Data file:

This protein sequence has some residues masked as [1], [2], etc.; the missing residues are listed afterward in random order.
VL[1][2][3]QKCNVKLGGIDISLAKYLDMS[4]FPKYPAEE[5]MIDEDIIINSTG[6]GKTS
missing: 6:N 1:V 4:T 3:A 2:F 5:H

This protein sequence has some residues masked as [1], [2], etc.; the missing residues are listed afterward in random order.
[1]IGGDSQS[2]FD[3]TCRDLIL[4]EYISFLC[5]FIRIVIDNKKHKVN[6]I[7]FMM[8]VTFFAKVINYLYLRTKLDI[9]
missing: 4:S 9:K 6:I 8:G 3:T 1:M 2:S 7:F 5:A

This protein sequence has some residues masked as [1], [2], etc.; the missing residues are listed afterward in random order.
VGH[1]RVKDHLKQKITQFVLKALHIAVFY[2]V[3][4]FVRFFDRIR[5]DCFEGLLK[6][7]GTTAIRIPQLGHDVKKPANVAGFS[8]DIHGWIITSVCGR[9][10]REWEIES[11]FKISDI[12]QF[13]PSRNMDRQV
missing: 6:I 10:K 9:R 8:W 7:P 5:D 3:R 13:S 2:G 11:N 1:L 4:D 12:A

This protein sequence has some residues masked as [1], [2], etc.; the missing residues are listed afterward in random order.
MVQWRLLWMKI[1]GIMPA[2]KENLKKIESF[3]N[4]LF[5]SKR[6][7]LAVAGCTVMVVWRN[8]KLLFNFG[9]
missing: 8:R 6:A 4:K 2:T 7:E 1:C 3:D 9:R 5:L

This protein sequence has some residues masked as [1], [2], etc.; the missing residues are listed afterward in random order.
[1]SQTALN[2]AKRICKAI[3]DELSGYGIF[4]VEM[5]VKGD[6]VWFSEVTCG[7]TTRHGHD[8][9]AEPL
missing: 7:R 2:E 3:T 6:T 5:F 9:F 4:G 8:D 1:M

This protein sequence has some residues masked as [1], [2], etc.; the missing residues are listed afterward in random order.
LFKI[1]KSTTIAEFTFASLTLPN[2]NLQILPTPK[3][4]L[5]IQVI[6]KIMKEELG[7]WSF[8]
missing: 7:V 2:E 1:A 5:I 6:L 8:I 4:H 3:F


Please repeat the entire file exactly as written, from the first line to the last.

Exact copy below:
This protein sequence has some residues masked as [1], [2], etc.; the missing residues are listed afterward in random order.
VL[1][2][3]QKCNVKLGGIDISLAKYLDMS[4]FPKYPAEE[5]MIDEDIIINSTG[6]GKTS
missing: 6:N 1:V 4:T 3:A 2:F 5:H

This protein sequence has some residues masked as [1], [2], etc.; the missing residues are listed afterward in random order.
[1]IGGDSQS[2]FD[3]TCRDLIL[4]EYISFLC[5]FIRIVIDNKKHKVN[6]I[7]FMM[8]VTFFAKVINYLYLRTKLDI[9]
missing: 4:S 9:K 6:I 8:G 3:T 1:M 2:S 7:F 5:A

This protein sequence has some residues masked as [1], [2], etc.; the missing residues are listed afterward in random order.
VGH[1]RVKDHLKQKITQFVLKALHIAVFY[2]V[3][4]FVRFFDRIR[5]DCFEGLLK[6][7]GTTAIRIPQLGHDVKKPANVAGFS[8]DIHGWIITSVCGR[9][10]REWEIES[11]FKISDI[12]QF[13]PSRNMDRQV
missing: 6:I 10:K 9:R 8:W 7:P 5:D 3:R 13:S 2:G 11:N 1:L 4:D 12:A

This protein sequence has some residues masked as [1], [2], etc.; the missing residues are listed afterward in random order.
MVQWRLLWMKI[1]GIMPA[2]KENLKKIESF[3]N[4]LF[5]SKR[6][7]LAVAGCTVMVVWRN[8]KLLFNFG[9]
missing: 8:R 6:A 4:K 2:T 7:E 1:C 3:D 9:R 5:L

This protein sequence has some residues masked as [1], [2], etc.; the missing residues are listed afterward in random order.
[1]SQTALN[2]AKRICKAI[3]DELSGYGIF[4]VEM[5]VKGD[6]VWFSEVTCG[7]TTRHGHD[8][9]AEPL
missing: 7:R 2:E 3:T 6:T 5:F 9:F 4:G 8:D 1:M

This protein sequence has some residues masked as [1], [2], etc.; the missing residues are listed afterward in random order.
LFKI[1]KSTTIAEFTFASLTLPN[2]NLQILPTPK[3][4]L[5]IQVI[6]KIMKEELG[7]WSF[8]
missing: 7:V 2:E 1:A 5:I 6:L 8:I 4:H 3:F